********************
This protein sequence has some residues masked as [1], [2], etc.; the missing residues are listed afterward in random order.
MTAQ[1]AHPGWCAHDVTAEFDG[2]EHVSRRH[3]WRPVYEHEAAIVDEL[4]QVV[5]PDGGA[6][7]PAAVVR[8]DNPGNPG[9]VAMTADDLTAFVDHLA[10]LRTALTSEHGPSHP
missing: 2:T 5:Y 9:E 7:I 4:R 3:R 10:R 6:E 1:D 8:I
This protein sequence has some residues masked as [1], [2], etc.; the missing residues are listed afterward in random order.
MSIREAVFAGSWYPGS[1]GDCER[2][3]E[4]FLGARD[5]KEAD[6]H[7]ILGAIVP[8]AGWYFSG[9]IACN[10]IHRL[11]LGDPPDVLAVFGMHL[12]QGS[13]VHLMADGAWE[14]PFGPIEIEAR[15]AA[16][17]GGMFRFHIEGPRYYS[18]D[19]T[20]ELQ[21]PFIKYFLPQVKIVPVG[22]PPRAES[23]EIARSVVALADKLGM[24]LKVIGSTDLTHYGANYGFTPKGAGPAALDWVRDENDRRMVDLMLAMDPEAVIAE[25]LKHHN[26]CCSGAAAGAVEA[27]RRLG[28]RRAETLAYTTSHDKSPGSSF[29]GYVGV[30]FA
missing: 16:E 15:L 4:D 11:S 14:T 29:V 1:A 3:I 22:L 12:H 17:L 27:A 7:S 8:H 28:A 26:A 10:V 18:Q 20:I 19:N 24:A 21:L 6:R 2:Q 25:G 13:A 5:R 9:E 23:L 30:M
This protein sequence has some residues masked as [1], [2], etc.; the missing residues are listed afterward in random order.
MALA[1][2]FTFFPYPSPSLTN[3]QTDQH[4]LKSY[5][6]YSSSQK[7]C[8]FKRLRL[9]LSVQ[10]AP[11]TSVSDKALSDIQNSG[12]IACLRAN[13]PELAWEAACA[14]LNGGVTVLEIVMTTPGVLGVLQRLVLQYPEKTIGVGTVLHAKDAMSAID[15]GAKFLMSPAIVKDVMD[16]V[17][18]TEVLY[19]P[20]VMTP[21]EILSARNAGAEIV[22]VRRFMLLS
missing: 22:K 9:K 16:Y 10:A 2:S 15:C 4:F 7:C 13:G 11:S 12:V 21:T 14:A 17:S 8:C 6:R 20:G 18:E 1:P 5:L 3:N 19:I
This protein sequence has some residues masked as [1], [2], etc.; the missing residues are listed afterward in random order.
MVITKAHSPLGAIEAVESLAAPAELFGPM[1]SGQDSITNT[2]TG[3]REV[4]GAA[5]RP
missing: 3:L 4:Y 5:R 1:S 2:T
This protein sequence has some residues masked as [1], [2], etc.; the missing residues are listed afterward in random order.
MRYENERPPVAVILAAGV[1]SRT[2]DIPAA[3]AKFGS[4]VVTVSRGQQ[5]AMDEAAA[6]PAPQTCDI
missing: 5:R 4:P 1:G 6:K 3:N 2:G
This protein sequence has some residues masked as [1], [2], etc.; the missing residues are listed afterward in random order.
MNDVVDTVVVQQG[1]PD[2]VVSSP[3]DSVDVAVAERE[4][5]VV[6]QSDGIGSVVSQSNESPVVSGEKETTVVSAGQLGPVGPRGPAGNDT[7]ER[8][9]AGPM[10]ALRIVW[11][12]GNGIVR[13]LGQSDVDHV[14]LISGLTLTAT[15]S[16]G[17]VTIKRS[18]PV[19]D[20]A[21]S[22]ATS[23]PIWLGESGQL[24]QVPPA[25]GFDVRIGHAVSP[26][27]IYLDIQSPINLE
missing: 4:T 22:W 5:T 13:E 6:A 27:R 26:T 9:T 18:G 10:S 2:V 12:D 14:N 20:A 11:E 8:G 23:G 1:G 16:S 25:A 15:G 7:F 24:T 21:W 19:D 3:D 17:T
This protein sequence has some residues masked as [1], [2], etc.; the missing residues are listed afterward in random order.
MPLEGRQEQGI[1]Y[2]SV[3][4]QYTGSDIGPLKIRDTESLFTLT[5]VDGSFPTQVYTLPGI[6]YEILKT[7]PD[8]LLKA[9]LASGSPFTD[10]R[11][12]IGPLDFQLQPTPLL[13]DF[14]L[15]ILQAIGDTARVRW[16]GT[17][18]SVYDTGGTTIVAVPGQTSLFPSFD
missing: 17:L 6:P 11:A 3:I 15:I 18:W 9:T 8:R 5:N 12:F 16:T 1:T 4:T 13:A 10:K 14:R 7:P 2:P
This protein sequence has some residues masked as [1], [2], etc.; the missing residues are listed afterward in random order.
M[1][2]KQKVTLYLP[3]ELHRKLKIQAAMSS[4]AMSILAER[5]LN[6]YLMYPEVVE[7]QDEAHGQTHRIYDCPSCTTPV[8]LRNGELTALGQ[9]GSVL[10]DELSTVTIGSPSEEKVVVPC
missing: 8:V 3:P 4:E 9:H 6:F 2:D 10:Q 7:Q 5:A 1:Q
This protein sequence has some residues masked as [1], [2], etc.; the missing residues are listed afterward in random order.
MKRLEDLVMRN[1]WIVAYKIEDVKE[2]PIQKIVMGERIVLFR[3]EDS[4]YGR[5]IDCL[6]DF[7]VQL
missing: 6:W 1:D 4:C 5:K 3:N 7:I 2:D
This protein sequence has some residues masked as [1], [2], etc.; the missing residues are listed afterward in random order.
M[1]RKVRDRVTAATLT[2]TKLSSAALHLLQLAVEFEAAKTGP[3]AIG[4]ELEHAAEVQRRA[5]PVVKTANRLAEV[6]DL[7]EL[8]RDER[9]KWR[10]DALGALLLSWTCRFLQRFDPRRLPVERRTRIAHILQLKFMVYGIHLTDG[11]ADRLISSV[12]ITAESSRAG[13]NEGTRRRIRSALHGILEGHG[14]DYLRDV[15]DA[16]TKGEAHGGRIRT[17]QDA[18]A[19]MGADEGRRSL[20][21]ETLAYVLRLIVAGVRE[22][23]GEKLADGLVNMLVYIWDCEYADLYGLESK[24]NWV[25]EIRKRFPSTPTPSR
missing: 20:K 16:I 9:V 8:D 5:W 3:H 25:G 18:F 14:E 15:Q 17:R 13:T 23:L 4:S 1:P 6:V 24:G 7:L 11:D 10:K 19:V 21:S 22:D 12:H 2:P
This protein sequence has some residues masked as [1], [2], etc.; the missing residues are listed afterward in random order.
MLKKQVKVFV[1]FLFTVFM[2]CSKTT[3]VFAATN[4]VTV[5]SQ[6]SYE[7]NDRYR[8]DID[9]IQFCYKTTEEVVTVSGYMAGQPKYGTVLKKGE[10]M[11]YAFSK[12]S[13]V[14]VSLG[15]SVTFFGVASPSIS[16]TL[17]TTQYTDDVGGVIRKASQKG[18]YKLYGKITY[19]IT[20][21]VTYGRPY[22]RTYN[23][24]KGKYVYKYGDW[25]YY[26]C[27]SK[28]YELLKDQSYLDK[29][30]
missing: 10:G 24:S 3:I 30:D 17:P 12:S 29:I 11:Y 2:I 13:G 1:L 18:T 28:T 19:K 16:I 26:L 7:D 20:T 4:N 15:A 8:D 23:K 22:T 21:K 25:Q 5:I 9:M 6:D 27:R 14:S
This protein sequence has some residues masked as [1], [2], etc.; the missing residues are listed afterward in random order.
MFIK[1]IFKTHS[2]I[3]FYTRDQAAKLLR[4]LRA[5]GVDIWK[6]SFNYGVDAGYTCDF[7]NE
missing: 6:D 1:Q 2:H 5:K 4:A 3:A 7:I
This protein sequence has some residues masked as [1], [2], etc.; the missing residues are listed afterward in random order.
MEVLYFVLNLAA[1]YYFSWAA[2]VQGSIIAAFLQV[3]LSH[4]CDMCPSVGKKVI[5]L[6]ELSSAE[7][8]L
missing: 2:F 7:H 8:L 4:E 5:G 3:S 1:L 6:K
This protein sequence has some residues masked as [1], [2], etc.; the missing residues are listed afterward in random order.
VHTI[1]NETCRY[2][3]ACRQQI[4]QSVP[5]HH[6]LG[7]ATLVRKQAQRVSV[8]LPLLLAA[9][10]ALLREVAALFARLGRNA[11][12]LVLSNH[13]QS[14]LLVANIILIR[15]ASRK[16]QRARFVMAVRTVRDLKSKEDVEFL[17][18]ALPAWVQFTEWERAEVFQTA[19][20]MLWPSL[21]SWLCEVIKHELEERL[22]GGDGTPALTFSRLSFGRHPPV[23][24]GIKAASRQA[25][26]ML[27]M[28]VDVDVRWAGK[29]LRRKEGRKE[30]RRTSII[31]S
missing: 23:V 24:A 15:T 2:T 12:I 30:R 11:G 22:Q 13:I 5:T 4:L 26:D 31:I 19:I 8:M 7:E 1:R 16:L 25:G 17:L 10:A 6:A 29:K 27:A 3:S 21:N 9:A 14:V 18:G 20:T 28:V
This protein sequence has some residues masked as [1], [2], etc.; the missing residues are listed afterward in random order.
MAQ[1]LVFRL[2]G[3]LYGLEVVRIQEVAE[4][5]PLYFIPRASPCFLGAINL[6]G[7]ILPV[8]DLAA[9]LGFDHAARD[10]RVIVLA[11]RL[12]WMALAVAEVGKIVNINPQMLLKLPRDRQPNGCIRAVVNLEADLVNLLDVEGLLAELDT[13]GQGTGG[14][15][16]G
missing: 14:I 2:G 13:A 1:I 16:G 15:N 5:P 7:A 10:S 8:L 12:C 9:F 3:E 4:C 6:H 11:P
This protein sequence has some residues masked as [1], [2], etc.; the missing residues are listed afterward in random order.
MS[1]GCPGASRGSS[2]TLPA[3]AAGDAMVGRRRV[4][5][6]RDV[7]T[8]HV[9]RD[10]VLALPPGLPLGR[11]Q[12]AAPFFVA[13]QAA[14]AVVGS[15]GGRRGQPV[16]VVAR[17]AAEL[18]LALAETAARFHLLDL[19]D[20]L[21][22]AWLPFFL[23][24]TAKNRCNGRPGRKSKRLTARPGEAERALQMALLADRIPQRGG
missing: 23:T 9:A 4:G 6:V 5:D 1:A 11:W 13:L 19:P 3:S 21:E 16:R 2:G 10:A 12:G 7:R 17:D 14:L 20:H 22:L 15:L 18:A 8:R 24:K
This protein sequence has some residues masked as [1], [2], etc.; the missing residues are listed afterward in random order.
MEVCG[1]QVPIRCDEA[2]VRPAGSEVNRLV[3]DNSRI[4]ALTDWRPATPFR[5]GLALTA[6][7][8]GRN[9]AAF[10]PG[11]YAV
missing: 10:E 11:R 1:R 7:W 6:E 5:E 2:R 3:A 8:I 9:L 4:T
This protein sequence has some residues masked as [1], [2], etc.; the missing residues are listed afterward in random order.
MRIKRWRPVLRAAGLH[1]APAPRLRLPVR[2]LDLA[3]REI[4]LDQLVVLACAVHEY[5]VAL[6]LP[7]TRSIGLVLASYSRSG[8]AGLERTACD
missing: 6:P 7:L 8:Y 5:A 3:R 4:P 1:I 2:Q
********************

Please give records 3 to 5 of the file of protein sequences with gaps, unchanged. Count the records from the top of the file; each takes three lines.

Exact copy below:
This protein sequence has some residues masked as [1], [2], etc.; the missing residues are listed afterward in random order.
MALA[1][2]FTFFPYPSPSLTN[3]QTDQH[4]LKSY[5][6]YSSSQK[7]C[8]FKRLRL[9]LSVQ[10]AP[11]TSVSDKALSDIQNSG[12]IACLRAN[13]PELAWEAACA[14]LNGGVTVLEIVMTTPGVLGVLQRLVLQYPEKTIGVGTVLHAKDAMSAID[15]GAKFLMSPAIVKDVMD[16]V[17][18]TEVLY[19]P[20]VMTP[21]EILSARNAGAEIV[22]VRRFMLLS
missing: 22:K 9:K 16:Y 10:A 2:S 15:C 4:F 7:C 13:G 11:S 12:V 21:T 14:A 17:S 8:C 6:R 20:G 18:E 1:P 5:L 3:N 19:I
This protein sequence has some residues masked as [1], [2], etc.; the missing residues are listed afterward in random order.
MVITKAHSPLGAIEAVESLAAPAELFGPM[1]SGQDSITNT[2]TG[3]REV[4]GAA[5]RP
missing: 3:L 4:Y 5:R 1:S 2:T
This protein sequence has some residues masked as [1], [2], etc.; the missing residues are listed afterward in random order.
MRYENERPPVAVILAAGV[1]SRT[2]DIPAA[3]AKFGS[4]VVTVSRGQQ[5]AMDEAAA[6]PAPQTCDI
missing: 5:R 4:P 1:G 6:K 3:N 2:G